Currents, Meters, Circuit Breakers

Further to my ramblings about circuit breakers.

The question arose when 30A or so on the meter did not trip a 20A or
so Circuit breaker.  Now maybe the CB misperformed.  Or.....

Lots of things influence the readings on a meter.  Its easy to trust the
meter.  In a relative sense, (30a indicated is more than 20A indicated) thats
fine.  In an actual sense, welllllllllll.

There will be small scale variations, manufacturing tolerances in magnets &
coils  & scaling resistors.  Under 5%, with any luck.  There are also larger
scale effects, which can have significant effects.  Notably, each kind of
meter responds differently to the wave shape of the applied current.
And, driving a gap, the current is NOT sinusoidal.  For a simple fixed gap,
the curretn will be zero until the secondary makes sparkover voltage, then
go up FAST.  May saturate, depending on the transformer & cicuit details,
then go to zero FAST as the gap quenches.  Repeat for each half cycle.
Gets REAL complicated for a rotary gap.

Each type of AC meter will respond differently to the wave shape.  And each
Tesla-type circuit will have its own wave shape.  So its REAL hard to
(off site) generalize on how close 20A indicated is to 20A real.  There are
four principal classes of AC ammeter.  (5? lets see how well i do...8)>>)

	1) Rectifier Type: Stndard DC movement, with FW bridge.  Usable, but
	the bridge is vulnerable.  Not commercially available in the 20Aish

	2) Moving Iron: An iron slug moves in a magnetic field.  Rugged,
	common.  Non linear, & shows it in the dial markings.

	3) repulsion: Similar to moving iron.

	4) Hot wire: Not common.  Arguably best, as immune to wave shape
	variations.  Not rugged, generally.

	5) Thermocouple: NOT rugged, not common.  Also immune to wave shape

	6) Electordynamic: Not common. OK On wave shape, reasonably rugged.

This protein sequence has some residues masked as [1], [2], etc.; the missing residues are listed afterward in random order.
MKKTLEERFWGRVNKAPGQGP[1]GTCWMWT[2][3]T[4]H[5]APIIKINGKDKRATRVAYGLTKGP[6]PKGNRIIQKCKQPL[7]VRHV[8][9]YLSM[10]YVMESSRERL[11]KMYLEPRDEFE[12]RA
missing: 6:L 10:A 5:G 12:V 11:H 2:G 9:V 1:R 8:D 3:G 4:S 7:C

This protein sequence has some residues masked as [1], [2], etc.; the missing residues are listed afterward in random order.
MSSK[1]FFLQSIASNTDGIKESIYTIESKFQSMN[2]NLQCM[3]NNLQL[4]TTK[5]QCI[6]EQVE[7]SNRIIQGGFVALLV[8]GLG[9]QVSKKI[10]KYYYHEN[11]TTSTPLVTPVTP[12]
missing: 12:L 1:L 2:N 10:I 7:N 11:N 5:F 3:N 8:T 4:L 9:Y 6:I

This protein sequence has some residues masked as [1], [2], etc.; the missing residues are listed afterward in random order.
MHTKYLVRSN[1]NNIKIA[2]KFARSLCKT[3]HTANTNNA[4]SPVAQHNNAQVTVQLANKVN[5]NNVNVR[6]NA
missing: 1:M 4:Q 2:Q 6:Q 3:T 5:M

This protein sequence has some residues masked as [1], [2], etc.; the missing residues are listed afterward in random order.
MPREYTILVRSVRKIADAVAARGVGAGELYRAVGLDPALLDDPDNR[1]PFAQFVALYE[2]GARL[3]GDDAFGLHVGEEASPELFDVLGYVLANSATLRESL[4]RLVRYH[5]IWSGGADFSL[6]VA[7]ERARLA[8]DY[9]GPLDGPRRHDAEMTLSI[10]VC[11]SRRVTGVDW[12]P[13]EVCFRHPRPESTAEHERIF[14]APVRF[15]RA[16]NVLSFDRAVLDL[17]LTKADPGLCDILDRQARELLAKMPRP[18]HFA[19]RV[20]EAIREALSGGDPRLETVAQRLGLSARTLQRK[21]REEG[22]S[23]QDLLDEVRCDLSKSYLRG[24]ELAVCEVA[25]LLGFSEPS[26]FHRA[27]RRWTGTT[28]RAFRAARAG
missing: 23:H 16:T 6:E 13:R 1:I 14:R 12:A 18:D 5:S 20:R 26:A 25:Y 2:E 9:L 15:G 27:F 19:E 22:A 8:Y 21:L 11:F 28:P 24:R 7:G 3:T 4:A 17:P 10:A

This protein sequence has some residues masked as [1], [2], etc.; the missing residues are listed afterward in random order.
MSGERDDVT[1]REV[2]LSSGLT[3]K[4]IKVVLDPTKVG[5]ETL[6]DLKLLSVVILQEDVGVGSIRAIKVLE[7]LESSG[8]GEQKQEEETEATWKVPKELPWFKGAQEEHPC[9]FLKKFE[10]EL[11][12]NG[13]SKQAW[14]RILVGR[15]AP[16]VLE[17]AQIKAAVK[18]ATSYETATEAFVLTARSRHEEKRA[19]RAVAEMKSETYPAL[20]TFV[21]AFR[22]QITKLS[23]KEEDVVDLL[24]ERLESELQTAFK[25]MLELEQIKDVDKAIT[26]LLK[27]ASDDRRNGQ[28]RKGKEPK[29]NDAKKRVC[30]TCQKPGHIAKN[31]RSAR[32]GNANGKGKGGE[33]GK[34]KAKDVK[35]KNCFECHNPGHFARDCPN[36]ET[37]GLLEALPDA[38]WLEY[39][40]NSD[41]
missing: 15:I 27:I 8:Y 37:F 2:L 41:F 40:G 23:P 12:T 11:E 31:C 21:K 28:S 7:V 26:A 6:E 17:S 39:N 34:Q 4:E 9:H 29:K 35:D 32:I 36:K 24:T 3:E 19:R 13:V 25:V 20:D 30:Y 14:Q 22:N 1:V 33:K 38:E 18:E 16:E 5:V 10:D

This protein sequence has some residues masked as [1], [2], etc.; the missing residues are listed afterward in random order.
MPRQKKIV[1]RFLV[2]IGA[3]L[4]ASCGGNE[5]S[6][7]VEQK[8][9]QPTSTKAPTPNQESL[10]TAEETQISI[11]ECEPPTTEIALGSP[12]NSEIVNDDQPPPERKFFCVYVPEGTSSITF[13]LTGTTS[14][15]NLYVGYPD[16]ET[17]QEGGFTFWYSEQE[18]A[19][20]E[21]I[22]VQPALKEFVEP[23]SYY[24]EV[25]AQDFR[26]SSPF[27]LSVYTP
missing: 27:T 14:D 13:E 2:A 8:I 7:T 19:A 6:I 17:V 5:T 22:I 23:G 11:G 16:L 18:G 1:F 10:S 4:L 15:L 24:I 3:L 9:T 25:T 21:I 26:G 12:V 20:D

And thats just the "needle type" meters....

DVM type instruments are likely to be suspect in the high RF fields.  Some are
effectively rectifier types.  Some use a wave-shape immune "true rms" element,
making them equivalnet to hot-wire or TC types.

When a workng electrical engineer (these days) has to work with complex
waveshapes, the weapon of choice is a digitizing scope, which can capture
current waveshape & will then (internally) compute & display the "real" (RMS)

I can list out if wanted, but any good EE text will talk of this in more or
less detail.  _i_ will go into more detail if interested, but, as above, its
not practical to say "meter foo will read mumble% high in circuit diddle".

Treu Story:
(I was there....)
Back in my student days, we had a motors lab, that ended up with us trying to
measure high currents (turned out to be an instructor error, details omitted
for brevity...).  We ended up with 3 meters, paralleled to try to measure the
currents (ca 70A?  its been a while...8)>>).  ANYWAY, the instructor could ALSO
read the current on the lab swichboard.  Team one got, say 65A.  The instructor
said, try again, i see 55.  Team one got 65A AGAIN.  Team two (Vic, others, me)
got 63A.  Instructor got 54A.  Instructor read OUR meters & agreed with our

He finally figgered out that we were pulling so much current we were either
overloading the metering transformers on his board & that distorted waveshape
was fiddling HIS meter, or we were modestly overloading the lab supply and BOTH
sets of meters were being fooled.

Moral:  Meters are no more goofproof than any other piece of a design.